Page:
PR Research 3 minute read
Given half a chance, hacks often like to run down their PR contacts, so it is not so surprising that recent research into what journalists think of PROs, carried out by media communications specialist DWPub, raised a few gripes.
What are your greatest frustrations when dealing with PR people?
For instance, half of the respondents say that PROs do not understand what a journalist needs, although several commented that PROs who used to be journalists have a better idea.
Another complaint (from 44 per cent of journalists) is that PROs are not generally well informed and fully briefed about the organisations they are representing.
What do you want from a PR professional?
Journalists are happy to explain what they want from PROs to make their lives easier. Daryl Willcox, DWPub chairman, lists eight top requests:
- Understand the media outlet, its readers, and the specific needs of the journalist you are pitching to.
- Be as relevant as possible.
- Really understand clients and their industry.
- Be honest, if you can’t do something, say so.
- Provide images in the format the journalist asks for.
- Appreciate what makes a good news article or feature.
- Provide access to spokespeople.
- Don’t ring to ask if a journalist has received your press release.
How do you prefer to be contacted?
When it comes to the best way to contact journalists, the overwhelming answer is by email. Some do not mind getting an exclusive over the phone, but this must be well targeted to their publication and readers. As different journalists have different preferences, the most sensible option is to contact them by email first and ask them how they prefer to be approached.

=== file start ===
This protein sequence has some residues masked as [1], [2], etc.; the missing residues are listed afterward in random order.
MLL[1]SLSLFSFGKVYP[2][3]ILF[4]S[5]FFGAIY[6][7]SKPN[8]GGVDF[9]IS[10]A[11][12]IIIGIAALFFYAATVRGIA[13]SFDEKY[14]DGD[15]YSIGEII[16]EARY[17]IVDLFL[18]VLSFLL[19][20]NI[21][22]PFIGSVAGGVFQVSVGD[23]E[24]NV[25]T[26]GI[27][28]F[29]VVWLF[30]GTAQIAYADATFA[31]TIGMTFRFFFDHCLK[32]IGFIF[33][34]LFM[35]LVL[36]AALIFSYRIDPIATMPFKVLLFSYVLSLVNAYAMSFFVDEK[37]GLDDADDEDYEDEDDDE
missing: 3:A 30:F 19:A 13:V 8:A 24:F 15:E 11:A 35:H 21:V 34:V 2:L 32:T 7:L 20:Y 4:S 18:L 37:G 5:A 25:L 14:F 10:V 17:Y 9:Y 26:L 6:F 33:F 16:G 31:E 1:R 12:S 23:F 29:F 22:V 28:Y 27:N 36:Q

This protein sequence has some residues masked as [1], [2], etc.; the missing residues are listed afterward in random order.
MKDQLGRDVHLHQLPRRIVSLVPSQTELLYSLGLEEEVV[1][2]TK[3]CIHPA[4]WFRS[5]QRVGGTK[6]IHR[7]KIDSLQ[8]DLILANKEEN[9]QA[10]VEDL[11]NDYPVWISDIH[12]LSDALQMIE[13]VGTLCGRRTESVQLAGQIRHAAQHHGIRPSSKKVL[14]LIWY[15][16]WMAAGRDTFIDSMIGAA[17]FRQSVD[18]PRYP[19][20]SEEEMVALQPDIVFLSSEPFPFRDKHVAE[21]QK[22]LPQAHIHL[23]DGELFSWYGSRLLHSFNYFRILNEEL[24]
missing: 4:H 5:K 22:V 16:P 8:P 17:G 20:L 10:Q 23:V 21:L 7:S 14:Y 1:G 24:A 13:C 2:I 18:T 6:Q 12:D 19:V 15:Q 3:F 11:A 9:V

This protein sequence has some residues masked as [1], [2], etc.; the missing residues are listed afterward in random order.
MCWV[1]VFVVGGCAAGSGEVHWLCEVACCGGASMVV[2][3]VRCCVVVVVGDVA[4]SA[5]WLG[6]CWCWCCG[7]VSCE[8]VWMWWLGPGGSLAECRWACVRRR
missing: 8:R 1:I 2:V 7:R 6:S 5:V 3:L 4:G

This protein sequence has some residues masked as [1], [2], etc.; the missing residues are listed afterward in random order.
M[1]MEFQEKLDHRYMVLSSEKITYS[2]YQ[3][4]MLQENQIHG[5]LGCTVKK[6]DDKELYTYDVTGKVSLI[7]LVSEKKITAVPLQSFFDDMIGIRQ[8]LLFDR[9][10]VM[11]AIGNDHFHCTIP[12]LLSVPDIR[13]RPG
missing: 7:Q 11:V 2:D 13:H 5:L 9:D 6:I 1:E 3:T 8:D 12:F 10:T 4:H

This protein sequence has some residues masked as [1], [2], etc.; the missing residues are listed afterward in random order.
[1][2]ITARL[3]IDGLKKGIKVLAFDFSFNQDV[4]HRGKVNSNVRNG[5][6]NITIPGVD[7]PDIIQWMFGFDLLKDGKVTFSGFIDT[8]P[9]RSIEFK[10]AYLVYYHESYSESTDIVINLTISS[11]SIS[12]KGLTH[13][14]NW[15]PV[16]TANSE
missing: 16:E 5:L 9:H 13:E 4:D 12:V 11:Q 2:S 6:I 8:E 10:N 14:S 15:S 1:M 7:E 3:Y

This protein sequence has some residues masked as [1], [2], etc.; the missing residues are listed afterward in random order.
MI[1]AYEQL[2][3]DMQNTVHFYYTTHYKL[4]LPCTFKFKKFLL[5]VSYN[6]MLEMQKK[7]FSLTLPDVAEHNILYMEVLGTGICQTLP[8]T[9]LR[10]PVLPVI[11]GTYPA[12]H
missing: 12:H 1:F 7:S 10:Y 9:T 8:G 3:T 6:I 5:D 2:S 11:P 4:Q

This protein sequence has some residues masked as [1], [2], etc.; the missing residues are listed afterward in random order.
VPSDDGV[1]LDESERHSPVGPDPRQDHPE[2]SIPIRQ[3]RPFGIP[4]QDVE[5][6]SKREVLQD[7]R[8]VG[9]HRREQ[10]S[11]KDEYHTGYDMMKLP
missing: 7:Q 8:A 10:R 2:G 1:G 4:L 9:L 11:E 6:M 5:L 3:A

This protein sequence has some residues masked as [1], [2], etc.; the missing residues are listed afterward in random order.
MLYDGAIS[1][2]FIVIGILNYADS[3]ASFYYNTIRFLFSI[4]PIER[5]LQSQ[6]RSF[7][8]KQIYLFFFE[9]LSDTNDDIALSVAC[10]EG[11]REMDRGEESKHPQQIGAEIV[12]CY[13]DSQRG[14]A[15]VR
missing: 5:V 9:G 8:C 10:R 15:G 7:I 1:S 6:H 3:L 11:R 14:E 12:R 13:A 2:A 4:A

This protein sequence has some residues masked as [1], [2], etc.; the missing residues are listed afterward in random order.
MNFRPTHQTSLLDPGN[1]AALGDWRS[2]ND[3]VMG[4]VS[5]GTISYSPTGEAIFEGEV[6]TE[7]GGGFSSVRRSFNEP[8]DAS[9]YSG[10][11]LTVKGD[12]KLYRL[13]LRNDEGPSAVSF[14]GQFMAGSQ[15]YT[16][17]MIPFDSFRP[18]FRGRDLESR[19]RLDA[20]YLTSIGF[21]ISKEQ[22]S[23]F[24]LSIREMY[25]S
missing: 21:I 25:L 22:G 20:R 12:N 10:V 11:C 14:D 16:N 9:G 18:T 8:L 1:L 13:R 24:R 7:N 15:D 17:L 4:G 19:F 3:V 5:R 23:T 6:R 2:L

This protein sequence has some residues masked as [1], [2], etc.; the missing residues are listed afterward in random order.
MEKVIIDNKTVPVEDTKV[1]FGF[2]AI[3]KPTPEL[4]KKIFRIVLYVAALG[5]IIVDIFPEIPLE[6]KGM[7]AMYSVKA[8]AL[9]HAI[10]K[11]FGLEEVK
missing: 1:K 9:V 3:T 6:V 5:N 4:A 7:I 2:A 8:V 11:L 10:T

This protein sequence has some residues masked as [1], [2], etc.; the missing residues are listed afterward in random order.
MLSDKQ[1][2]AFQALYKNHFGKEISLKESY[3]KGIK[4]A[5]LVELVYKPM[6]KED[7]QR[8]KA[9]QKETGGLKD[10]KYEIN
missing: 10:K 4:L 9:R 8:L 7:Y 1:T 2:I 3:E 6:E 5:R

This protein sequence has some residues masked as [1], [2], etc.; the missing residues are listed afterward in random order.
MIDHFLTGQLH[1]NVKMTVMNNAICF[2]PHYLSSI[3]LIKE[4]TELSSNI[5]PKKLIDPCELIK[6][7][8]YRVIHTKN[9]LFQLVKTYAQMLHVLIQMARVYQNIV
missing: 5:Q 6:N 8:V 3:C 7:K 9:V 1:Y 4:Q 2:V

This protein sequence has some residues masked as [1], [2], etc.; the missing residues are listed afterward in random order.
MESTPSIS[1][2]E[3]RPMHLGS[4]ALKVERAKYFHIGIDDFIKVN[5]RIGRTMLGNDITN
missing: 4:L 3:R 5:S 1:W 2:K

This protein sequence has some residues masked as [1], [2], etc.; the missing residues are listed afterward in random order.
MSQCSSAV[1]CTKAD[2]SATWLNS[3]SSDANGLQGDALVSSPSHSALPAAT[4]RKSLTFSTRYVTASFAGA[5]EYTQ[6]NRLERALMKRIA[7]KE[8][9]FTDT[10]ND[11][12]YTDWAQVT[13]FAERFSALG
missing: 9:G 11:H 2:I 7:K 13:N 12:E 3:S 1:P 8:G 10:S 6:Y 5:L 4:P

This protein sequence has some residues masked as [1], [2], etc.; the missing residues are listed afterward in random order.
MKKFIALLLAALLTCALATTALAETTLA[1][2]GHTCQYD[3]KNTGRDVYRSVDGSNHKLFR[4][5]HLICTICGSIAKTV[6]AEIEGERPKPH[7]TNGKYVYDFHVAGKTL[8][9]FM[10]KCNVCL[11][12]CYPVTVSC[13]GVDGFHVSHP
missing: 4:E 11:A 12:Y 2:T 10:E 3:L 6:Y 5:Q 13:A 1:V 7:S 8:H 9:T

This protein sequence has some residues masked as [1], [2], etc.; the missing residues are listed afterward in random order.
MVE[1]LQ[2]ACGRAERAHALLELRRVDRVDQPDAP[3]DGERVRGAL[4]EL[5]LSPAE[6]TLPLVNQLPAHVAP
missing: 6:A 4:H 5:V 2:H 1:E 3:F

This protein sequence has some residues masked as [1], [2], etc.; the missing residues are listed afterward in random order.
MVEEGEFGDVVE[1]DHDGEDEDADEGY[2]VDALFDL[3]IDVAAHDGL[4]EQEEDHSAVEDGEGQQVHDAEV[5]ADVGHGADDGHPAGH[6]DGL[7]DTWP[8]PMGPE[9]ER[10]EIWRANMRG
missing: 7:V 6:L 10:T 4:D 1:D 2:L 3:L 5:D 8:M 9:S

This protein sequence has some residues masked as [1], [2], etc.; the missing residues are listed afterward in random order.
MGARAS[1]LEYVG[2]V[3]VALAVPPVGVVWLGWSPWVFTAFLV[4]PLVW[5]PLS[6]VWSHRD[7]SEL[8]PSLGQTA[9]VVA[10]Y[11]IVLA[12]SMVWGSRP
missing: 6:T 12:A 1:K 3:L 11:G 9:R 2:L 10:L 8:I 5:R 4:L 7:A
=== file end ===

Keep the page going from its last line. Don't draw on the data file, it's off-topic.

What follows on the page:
Underlining how annoying phone calls are, over half of journalists list unwelcome phone calls as one of their greatest frustrations when dealing with PR people. The biggest frustration by far (listed by 80 per cent of journalists) is that PROs fail to understand the publication they are contacting and its subject area.
Discussing the pieces of advice that journalists are keenest to give to PROs, Willcox, says one of the most common ones is to “think like a journalist”.
DWPub surveyed journalists between 19 August and 12 September 2014 to find out what they really think about the ways PR people work with them. Journalist contacts came from its FeaturesExec Media Database, which covers all media types and all sectors. Respondents included journalists from BBC Newsnight, The Daily Express, The Scotsman, Cotswold Life, Estates Gazette, Concrete Magazine, The Lawyer, Shropshire Star, Financial Times and many others. Over 400 journalists responded, of which 85 per cent were staff and 15 per cent freelance.